Arthur C. Clarke Awards Announced | Book Pulse

The 2021 Arthur C. Clarke Foundation Awards are announced, with Samuel R. Delany and Michio Kaku receiving special awards. The Science Fiction and Fantasy Association of New Zealand announces the 2021 Sir Julius Vogel Awards Winners. Overdrive will sunset the legacy OverDrive app to focus on Libby, and there is more news from Digipalooza. Key findings of the July NPD Book Scan indicate sales momentum is slowing. Time highlights author extortion scams and review bombing on Goodreads. Plus, interviews arrive with Kate Zambreno, Cecily Strong, YZ Chin, Louis Edwards, and Azareen Van der Vliet Oloomi. 



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Awards & News

2021 Arthur C. Clarke Foundation Awards are announced, with Samuel R. Delany and Michio Kaku receiving special awards. 

The Science Fiction and Fantasy Association of New Zealand announces the 2021 Sir Julius Vogel Awards Winners.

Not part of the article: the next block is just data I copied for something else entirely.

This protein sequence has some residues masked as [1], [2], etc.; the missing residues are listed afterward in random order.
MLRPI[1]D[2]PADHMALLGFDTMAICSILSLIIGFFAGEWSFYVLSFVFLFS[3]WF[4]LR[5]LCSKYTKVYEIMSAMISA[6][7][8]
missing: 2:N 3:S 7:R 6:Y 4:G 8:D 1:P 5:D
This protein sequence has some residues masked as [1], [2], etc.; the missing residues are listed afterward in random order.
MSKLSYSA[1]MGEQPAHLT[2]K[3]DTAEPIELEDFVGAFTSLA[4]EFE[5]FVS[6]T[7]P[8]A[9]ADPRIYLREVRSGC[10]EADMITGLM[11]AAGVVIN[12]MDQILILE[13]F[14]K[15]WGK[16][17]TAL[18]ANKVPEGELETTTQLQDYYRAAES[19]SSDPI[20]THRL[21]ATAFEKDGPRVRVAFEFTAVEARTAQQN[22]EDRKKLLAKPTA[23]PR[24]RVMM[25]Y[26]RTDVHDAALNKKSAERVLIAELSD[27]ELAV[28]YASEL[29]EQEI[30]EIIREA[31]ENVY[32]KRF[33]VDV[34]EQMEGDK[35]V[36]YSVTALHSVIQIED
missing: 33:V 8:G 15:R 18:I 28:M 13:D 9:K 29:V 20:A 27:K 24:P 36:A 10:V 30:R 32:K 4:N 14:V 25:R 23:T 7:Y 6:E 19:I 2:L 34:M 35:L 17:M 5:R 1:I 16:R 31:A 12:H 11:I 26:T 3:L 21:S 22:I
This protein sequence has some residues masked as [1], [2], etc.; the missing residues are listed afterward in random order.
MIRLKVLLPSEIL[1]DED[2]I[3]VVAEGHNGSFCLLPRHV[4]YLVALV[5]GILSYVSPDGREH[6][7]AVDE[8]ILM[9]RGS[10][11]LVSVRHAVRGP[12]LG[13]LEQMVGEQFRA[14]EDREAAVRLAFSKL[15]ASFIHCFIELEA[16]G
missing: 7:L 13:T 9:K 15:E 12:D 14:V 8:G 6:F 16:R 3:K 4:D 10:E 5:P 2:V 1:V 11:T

Key findings of the July NPD Book Scan indicate that sales momentum is slowing – beyond what is expected for the normal summer lull. Publishing Perspectives has more. 

Overdrive announces plan and timeline to sunset the legacy OverDrive app to focus on Libby. Plus, LJ reports on new AI collection managment tool, Readtelligence, unveiled at the company’s Digipalooza conference.


The Washington Post reviews Breathe by Joyce Carol Oates (Ecco): “As a portrait of the wobbly unreality of existence that comes with a loved one’s death, “Breathe” can be effective and harrowing.” And, Savage Tongues by Azareen Van der Vliet Oloomi (Mariner Books): “Arezu, a 37-year-old Iranian British American woman, goes back to Spain, where 20 years earlier she’d conducted an affair with a much older man. Except that she didn’t conduct the affair. It was something done to her.”